In a world where people are paid handsomely to create make-believe drama that mimics real-life horror, the true-crime story of a Hollywood publicist killed by a fusillade of bullets as she drives home from a movie premiere has left her friends stunned and searching for a script that can somehow help them make sense of a senseless act.
Officials in Beverly Hills, where veteran publicist Ronnie Chasen was gunned down shortly after midnight Monday, have offered few theories about her death other than to say police believe someone opened fire on her late-model Mercedes from another vehicle.
But that hasn't stopped Chasen's friends in Hollywood's tight-knit community of publicists and other behind-the-scenes people who help bring us the movies we watch from working overtime to develop their own theories:
Was Chasen's killing the result of a bungled carjacking by someone who stalked her through a rougher neighborhood until she reached a quiet Beverly Hills street? Or did Chasen, with fatigue setting in after attending a premiere and party for the movie "Burlesque," simply cut off the wrong person in traffic?
"I'm not a detective, I'm a songwriter. But I can't see it being road rage," said Carol Connors, a two-time Oscar nominee who co-wrote the theme to "Rocky," and who was a friend of Chasen's for more than 30 years.
"Who would you really aggravate in traffic at that hour?" Connors asked, her voice breaking. "Maybe it was a gang thing and one of the initiations is to find a really pretty blonde lady in a really high-powered car and take her out."
Laugh Factory nightclub owner Jamie Masada said Chasen's killing was the subject of dinner-table conversation when he met with TV executives earlier in the week. Others put forth road-rage theories, but he disagrees.
"Maybe I'm watching too much television, but you see all those shows like '48 Hours' where someone hires a hit man to kill their wife," he said. "Maybe someone hired a hit man. He says, 'My wife drives a Mercedes, she comes by here.' And the hitman mistook her for his wife."
With all the speculation, it's likely that sometime after Chasen's funeral on Sunday at Hillside Memorial Park — final resting place for such Hollywood notables as Milton Berle, Jack Benny and Al Jolson — her killing will be the subject of a crime show.
The producers of "Law and Order: Los Angeles" declined to comment about that possibility Friday out of respect for Chasen's family. But the show's executive producer, Dick Wolf, did note that the case "sure is a fascinating headline."
The 64-year-old Chasen, who was unmarried and had no children, was a virtual unknown outside the Hollywood community. But within it she was a celebrity of the magnitude of Morgan Freeman or Sylvester Stallone — people she represented over the years.
"In its way, it's almost like a Princess Di story," publicist David Brokaw said of her death. "She was a princess if not a queen in this community and to the people she worked with, and she was someone who met her demise way too early."
Her relentless promotion of her clients, in a way several reporters described as pushy but never rude, was credited with creating the buzz that resulted in much Oscar, Grammy and Emmy recognition for them.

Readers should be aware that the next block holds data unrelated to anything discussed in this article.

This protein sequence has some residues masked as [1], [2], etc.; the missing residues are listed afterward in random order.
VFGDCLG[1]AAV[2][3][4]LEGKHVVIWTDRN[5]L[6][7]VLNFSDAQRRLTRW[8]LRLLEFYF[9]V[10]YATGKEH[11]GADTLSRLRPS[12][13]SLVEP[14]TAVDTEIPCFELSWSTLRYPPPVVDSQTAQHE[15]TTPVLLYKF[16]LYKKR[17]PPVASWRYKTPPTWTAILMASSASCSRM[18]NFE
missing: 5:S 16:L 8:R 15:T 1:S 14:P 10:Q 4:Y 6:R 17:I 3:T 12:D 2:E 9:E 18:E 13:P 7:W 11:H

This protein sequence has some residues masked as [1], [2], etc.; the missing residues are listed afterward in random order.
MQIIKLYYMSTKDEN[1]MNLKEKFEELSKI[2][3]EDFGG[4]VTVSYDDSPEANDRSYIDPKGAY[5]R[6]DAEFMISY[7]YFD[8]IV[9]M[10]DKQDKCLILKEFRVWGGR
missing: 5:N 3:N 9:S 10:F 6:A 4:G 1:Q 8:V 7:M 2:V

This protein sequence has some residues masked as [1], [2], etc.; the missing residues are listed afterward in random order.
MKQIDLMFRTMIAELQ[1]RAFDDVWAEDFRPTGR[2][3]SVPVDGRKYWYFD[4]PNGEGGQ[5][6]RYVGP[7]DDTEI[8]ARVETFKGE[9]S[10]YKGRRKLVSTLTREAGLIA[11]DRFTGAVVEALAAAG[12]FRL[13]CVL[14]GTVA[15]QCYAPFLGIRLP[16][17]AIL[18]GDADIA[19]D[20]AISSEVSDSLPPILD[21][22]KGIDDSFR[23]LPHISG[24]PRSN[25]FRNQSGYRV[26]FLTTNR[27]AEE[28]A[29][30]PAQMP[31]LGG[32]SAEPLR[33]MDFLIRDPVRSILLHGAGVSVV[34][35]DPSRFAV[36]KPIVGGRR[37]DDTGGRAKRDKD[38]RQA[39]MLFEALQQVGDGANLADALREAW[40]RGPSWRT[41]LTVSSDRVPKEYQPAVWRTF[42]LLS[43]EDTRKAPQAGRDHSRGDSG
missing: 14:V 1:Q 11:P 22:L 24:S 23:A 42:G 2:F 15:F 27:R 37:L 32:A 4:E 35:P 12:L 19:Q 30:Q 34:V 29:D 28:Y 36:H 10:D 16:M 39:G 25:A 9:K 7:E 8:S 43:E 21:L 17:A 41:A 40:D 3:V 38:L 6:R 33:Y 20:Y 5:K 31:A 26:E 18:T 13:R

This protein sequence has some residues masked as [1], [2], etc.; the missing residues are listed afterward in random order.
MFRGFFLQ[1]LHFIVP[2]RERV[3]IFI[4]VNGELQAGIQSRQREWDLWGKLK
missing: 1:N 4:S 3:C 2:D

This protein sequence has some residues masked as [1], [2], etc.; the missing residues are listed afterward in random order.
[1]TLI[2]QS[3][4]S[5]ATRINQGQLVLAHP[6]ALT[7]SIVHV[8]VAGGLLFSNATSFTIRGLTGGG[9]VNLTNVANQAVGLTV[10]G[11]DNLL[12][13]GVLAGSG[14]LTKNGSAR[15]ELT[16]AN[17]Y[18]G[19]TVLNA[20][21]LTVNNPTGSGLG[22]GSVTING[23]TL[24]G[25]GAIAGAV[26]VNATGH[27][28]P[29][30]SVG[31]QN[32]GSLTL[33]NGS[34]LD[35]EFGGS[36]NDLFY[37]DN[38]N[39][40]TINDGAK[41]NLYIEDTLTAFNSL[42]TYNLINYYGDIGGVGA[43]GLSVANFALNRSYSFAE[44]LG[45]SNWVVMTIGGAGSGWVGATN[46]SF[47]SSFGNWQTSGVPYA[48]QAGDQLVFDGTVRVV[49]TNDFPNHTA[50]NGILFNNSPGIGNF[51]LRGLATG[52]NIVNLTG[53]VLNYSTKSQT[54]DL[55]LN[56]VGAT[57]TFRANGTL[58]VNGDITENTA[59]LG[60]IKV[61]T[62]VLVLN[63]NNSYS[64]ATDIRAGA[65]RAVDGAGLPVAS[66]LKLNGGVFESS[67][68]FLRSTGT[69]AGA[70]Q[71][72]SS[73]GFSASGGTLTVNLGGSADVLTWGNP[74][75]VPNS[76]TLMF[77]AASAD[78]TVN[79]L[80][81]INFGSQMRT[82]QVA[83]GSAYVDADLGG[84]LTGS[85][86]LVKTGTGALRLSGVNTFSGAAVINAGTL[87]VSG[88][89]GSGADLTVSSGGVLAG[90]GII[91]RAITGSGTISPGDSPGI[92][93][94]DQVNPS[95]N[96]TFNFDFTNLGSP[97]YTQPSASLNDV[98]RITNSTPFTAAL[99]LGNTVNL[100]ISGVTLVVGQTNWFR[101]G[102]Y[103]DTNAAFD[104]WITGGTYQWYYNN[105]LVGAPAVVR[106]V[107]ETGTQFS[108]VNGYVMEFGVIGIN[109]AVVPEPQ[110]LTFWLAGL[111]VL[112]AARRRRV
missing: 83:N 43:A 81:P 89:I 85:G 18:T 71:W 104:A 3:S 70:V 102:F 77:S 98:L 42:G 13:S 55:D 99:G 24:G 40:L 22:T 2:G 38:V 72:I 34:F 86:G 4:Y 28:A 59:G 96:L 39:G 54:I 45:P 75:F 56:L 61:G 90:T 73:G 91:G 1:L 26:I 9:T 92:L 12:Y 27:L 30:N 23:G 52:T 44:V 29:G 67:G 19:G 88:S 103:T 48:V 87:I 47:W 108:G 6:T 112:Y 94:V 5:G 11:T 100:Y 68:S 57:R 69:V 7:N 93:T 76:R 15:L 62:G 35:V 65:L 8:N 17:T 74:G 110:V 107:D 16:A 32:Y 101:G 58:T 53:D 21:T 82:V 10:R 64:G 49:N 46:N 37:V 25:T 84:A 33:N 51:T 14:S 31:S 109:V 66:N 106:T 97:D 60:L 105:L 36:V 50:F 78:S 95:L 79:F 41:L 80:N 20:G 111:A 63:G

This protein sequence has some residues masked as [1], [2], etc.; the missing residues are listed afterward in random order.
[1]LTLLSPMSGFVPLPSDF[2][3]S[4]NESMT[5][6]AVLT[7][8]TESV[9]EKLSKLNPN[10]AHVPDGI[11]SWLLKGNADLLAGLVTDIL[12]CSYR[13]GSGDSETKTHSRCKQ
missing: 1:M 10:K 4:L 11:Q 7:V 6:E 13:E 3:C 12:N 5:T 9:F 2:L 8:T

"Ronni was my very first publicist and paramount to the success of my career," said actor John Travolta.
On the night she died, Chasen had been working the premiere and after-party for the movie "Burlesque," trying to build Oscar buzz for its soundtrack and also getting a word in for an Oscar nomination for Michael Douglas' performance in "Wall Street: Money Never Sleeps."
"She had called me five times in the past five days," said veteran Hollywood reporter Nikki Finke, who recalled she spoke with Chasen by phone for an hour that night, making small talk and hearing pitches for Douglas and "Burlesque."
But despite that aggressive attitude, Chasen seemed to have no enemies, even among reporters she pestered.
"When it happened, when it was confirmed, I just burst into tears," said Finke.
That it happened in Beverly Hills — a city whose name is synonymous with wealth and where murders rarely occur — was all the more baffling.
Although authorities will say little about their investigation, retired Beverly Hills police detective Kieron Foley, who is not involved in the case, said the evidence released so far points to a professional hit. He discounted the Hollywood scenarios of gang-initiation killing, drive-by shooting or road rage.
Although street gangs from the neighboring Hollywood district have sometimes been a problem for Beverly Hills, he said, it's notable that no one in the multimillion-dollar mansions that line the street where Chasen was killed heard a car speeding away.
"Typically, those guys step on the gas and they get the hell out of there," he said.
Chasen was shot multiple times in the chest, at an intersection near a park where her killer could easily have hid in the bushes waiting for her, Foley said, adding that a partner following her could have alerted the shooter by phone to her approach.
"If she is the target and I am a bad guy, that is a great place for me to be," he said.
Afterward, Foley said, the killer could easily have fled quietly in a car, on a motorcycle or even on a bicycle.
That still leaves Chasen's friends with no end to the story, however. Why, they ask, would anyone do that to her?
"It just makes no sense whatsoever. It makes no sense. That's what nobody can understand," said publicist Kathie Berlin, a friend of 40 years.
"How do you go down a street in Beverly Hills that she's gone down a million times ... and you're shot dead?"